By Porter Anderson, Editor-in-Chief | @Porter_Anderson
‘Promoting Awareness and Appreciation’As Publishing Perspectives has reported, the Singapore Book Council is celebrating its 50th anniversary, and earlier this month included a gala dinner as part of the ninth annual Asian Festival of Children’s Content.
With the festival and the awards taken care of, we wanted to double back for some quick observations from the council’s executive director, William Phuan.
As the organization’s mission statement reads, the charity was founded in 1968 to address literacy issues in the island nation.
“That mission has since evolved,” according to the company’s media messaging, “into encouraging and supporting local content creation through writing, reading, illustrating and storytelling. The book council’s vision is focused on ‘Building Our Imagine-nation’ by developing creativity, imagination and original thought.
“The book council supports the community at all levels, from language programs for children, to aspiring individuals and professionals like writers, illustrators, storytellers, and relevant industry partners by providing a platform to learn, network, and collaborate. It also organizes events to foster professional and community engagement like the annual Asian Festival of Children’s Content and All In! Young Writers Festival. And it grants prestigious awards, like the Singapore Literature Prize, to recognize and encourage excellence.”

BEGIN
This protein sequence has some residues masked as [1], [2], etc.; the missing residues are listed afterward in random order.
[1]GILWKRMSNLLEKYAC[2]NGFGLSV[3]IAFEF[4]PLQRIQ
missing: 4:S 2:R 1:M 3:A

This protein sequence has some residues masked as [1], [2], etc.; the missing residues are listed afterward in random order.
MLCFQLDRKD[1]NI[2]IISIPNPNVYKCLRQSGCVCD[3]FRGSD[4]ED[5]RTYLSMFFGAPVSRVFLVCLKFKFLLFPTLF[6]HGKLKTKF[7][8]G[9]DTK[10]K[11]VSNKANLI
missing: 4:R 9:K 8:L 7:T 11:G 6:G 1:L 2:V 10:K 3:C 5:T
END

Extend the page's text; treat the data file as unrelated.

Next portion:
We start by asking Phuan where the organization now finds itself at 50.
Publishing Perspectives: How central to Singapore’s literary life has the Singapore Book Council become in its 50 years of serving the nation?
“We’re looking at how we can use digital and new technology to promote literary arts more effectively and to engage with our target audiences.”William Phuan
William Phuan: Singapore Book Council is the longest-running independent nonprofit dedicated to promoting Singapore literature in the four official languages—Chinese, English, Malay and Tamil.
Through its 50 years, the council has constantly and steadfastly played an integral role in literary life here, from the first book fair in 1969—the Festival of Books and Book Fair—to the various awards given out since 1976 to recognize writers and their works, including the country’s national literary award, the Singapore Literature Prize.
We also have provided training over the decades to boost the literary arts sector. And our current #BuySingLit movement [which promotes Singapore’s own authors and publishers] is another way the council has made significant and important contributions to Singapore’s literary life.
While there are many organizations that promote literary art in Singapore, the book council is the only one that has such a long history with good, longstanding relationships with key organizations like the National Arts Council, the National Library Board, the Lee Kuan Yew Fund for Bilingualism, the various book retailers and distributors, and quality local and international trainers.
PP: What are some of the council’s proudest accomplishments?